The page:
Today’s readings, beginning from the Revelation, which was also handed down by the Holy Apostle John, and the Gospel about the Beatitudes, everything openly points to this. The Beatitudes say it clearly! When are we blessed? When we do not find peace, when we do not experience justice. Bliss comes when we are afflicted, meek, merciful, persecuted, insulted and mistreated. All that expresses exactly what we are talking about. We are blessed when we die to ourselves, when we let our ego die, when we let go of our ideas of justice and our reasons, believing that He has more sublime ones. We are blessed when we are poor before God. We do not even expect to know what is right, we just know that God knows – we are poor before God. Then we are blessed, we live through our transformation and become holy.
Holiness, is the transformation of our whole being: spirit, soul and body. Everything must die. The spirit is eternal, it does not die, but it must expand. God lives in the spirit, who must take possession of the soul, and therefore the thoughts of the soul must die. The memory, the mind and the will of the soul must awaken in God, not in what the soul brings out itself. And finally, the body must also die, for it must also rise again new and glorified. Everything is a passage through death and resurrection. It is the work of grace; it is the work of God, as we have said, but God has given us instruments to support His work in us. Holiness is also the result of communion.
We can support this path if we recognise God’s permanent action with our intelligence and our ability to discern. The Gospel mentions it several times, and Jesus prays for humanity to know what is best for it and through whom. Referring to Jerusalem, Jesus says with great sadness: “If you, even you, had only known on this day what would bring you peace” (Luke 19,41-44). We too must recognise through whom the best thing happens to us. We must recognise what God is doing now so that we may participate in this work of transformation. Today’s Saints participated in the work of God, which was specific for their time. Each Saint was integrated into the dynamics of that specific time.
I will take some examples: Don Bosco took care of children and young people at his time. This is always necessary, but at that time, he cared for those who were abandoned and alone. At the time of Padre Pio, it was necessary to pray. There were wars, the Confederation of the Light was being formed and prayer groups were necessary. Padre Pio created a lot of of them. Mother Teresa had the desire to embrace the weakest of society. She also expanded her work because in India, where she worked, most of the people were Muslims, Hindus and very few were Christians.
Therefore, we have to recognise what God is doing in our time. How is He using the Foundation? How is He using the extraordinary instruments? How are they cooperating with God? What is He asking from us in this time? Therefore, understanding and accepting the action of God in what opens up before us leads us to be holy, because holy people cooperate with grace. Everything is God’s work, but we must participate in it.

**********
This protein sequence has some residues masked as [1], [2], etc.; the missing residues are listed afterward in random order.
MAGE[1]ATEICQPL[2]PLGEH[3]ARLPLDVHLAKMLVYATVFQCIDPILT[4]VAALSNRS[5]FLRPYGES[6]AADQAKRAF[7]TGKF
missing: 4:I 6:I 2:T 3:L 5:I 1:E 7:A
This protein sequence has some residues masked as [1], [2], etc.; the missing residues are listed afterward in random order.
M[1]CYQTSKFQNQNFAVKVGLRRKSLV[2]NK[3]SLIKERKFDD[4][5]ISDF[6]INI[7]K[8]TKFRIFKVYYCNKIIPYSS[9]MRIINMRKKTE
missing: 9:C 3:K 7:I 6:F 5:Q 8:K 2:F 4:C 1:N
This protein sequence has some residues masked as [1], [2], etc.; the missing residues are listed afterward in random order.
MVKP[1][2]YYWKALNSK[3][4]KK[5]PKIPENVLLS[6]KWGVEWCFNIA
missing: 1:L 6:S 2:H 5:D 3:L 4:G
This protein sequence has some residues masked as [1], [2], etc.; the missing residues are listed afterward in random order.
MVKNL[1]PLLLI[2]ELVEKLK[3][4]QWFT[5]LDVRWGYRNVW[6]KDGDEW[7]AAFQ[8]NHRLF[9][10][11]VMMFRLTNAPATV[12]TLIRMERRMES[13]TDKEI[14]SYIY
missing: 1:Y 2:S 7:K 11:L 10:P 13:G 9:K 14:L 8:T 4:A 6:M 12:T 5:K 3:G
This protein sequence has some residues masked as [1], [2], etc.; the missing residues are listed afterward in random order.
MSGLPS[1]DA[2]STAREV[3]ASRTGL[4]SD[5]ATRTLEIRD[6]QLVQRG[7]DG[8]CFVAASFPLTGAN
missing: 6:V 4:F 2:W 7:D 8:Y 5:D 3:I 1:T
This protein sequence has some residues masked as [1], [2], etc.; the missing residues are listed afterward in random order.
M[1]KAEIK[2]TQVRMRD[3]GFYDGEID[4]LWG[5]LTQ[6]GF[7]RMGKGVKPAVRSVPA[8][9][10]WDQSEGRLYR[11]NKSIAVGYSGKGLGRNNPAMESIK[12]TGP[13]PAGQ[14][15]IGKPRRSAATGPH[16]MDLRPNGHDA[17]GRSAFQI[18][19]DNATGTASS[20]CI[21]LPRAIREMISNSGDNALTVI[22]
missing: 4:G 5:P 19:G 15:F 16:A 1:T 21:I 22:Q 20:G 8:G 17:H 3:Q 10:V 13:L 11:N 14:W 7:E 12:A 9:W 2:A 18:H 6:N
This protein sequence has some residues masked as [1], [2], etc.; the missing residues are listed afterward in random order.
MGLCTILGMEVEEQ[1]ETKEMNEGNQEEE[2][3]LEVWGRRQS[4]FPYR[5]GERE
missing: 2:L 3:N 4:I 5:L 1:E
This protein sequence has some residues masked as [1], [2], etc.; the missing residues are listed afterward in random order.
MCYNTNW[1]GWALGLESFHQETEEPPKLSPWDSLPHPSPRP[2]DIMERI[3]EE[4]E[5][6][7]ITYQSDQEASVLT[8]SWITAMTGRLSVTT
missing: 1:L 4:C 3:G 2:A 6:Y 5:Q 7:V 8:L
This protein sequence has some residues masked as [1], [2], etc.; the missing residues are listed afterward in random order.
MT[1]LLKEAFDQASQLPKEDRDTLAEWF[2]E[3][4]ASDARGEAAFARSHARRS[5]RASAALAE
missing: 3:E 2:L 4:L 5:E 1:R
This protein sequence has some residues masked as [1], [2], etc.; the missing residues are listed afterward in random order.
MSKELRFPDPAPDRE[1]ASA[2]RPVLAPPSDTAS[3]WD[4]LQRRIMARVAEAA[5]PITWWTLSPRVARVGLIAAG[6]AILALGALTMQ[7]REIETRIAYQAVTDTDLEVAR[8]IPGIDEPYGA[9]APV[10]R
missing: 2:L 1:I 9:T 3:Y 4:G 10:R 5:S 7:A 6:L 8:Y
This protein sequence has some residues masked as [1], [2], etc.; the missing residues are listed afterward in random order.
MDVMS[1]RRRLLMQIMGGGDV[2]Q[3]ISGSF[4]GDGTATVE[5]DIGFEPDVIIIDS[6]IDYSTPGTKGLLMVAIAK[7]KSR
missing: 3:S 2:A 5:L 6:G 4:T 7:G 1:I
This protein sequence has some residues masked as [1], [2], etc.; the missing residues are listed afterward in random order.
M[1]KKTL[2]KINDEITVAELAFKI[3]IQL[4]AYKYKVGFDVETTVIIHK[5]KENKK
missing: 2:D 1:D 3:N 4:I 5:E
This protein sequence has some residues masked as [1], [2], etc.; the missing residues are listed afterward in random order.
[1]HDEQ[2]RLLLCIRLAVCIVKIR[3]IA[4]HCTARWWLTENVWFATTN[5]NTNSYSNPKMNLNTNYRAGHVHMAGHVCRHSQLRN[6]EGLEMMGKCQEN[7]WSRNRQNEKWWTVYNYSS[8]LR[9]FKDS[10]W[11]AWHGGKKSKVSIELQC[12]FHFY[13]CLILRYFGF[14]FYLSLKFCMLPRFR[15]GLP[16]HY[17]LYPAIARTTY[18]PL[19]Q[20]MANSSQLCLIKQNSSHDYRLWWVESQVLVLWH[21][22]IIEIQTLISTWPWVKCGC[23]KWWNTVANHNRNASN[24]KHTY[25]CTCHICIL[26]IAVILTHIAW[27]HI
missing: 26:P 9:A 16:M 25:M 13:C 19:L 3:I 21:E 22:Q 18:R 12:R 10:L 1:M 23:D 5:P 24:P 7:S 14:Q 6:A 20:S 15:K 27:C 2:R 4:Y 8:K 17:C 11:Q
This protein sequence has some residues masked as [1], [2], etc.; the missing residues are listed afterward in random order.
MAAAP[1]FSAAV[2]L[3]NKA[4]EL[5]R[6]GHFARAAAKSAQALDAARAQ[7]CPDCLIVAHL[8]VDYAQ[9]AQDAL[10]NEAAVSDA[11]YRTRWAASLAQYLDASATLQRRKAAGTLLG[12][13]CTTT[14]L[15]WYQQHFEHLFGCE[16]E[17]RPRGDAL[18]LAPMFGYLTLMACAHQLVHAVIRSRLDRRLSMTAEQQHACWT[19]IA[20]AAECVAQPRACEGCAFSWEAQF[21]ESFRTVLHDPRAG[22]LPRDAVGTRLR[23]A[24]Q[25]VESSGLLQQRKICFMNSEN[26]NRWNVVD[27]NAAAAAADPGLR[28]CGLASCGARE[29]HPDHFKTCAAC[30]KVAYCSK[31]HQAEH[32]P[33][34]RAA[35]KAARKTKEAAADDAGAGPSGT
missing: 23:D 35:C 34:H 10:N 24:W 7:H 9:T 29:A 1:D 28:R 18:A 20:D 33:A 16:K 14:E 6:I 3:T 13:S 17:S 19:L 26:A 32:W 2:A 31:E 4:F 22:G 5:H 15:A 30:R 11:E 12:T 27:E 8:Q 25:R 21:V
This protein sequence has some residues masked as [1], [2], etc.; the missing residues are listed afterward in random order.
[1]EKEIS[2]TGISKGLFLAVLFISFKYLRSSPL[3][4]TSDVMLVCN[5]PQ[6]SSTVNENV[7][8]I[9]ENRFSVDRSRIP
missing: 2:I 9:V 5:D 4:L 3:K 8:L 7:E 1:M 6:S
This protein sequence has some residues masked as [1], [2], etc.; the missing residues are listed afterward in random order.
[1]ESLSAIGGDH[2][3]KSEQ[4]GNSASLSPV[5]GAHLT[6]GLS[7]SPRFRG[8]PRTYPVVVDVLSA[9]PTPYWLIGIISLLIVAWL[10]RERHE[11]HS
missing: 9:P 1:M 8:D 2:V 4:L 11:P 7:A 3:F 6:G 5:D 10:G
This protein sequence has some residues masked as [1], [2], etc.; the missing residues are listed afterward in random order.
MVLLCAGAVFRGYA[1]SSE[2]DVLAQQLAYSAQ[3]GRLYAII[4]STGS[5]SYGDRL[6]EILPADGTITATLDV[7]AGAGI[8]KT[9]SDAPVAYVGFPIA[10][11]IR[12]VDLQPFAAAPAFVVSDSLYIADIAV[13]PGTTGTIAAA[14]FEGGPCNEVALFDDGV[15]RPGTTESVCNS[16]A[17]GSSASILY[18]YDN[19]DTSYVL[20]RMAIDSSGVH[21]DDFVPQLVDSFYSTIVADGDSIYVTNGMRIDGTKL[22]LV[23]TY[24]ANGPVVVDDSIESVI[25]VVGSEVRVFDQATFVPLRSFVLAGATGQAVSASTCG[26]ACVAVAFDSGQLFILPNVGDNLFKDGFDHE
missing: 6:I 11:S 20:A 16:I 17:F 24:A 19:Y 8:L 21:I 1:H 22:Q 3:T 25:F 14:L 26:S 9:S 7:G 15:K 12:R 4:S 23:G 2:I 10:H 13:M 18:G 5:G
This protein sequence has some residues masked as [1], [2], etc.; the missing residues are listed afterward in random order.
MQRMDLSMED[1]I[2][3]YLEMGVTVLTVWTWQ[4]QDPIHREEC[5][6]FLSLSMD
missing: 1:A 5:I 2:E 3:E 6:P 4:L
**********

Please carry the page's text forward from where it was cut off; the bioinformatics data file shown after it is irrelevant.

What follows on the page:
As St. John says, with this faith and hope in Him, “in whom we purify ourselves,” we give the Lord the chance to bring everything to completion. Only through our faith will He succeed in bringing everything to completion, for He always works in the fullness of time. He brings everything He does to completion. He takes the individual to fullness because of his or her “yes” to God, that is, to the highest degree of holiness, which is different for each one of us. In our uniqueness, every one of us reaches the highest level. Yet, God will also bring His work of co-redemption, elevation and reunification of all things in Christ to completion, which is what is happening now, and we must let Him work and cooperate with Him.
So let us thank God; let us thank all the Saints who cooperate with God, those we know and those we do not know; even those we will meet later in time. Already today, let us pray with all the Saints for the souls of tomorrow that they may quickly begin to transform their way of thinking so that the number of those who help us on Earth may increase. May they let go of their burdens and problems to enter directly into Heaven. I believe that the Feasts of today and tomorrow, forming unitedly one day, are part of our mission. We have been entrusted with a Portal through which everyone will pass. Try to think about it today and tomorrow. I know you are already doing it, but do it today in order to do it more and more often: baptise, bless, visit our amphitheatre in your mind and walk the path marked out there. That means working with the Saints and the souls in purgatory. We, too, here on Earth, are a bit like the souls in purgatory. We are only halfway there. Let us try to shape ourselves more and more.
May God bless us in the name of the Father, and of the Son, and the Holy Spirit.
 On 2 November, the feast of All Souls is celebrated.
 See Lv 19.3
 See Rev 19,9
 See Rev 7,2-4
 For more about the sign, see the section “The Sign is a Cross …” on our website
 See 1 Jn 3:2-3; the original Italian quotation, “sanctify themselves” corresponds to “purify themselves” in the Bible version NIV
 The three faculties of the soul, memory, intelligence and will, are explained in the book of Stefania Caterina, “Beyond the Great Barrier”, Chap. 13, “The Microcosm”; Luci dell’Esodo, https://www.lucidellesodo.it/en/
 Foundation “Fortress of the Immaculate”; Fondazione “Fortezza dell’Immacolata”
 It is the portal in the House-Sanctuary of the Face of Mary in Medjugorje. For more details, see the article “The Three Great Portals of the Earth in the Church of Jesus Christ of the Universe”, published in the book “Towards the New Creation-Vol. VI- 2018-2019”, and on our website, 4 October 2019
 The amphitheatre is located in the House-Sanctuary of the Face of Mary in Medjugorje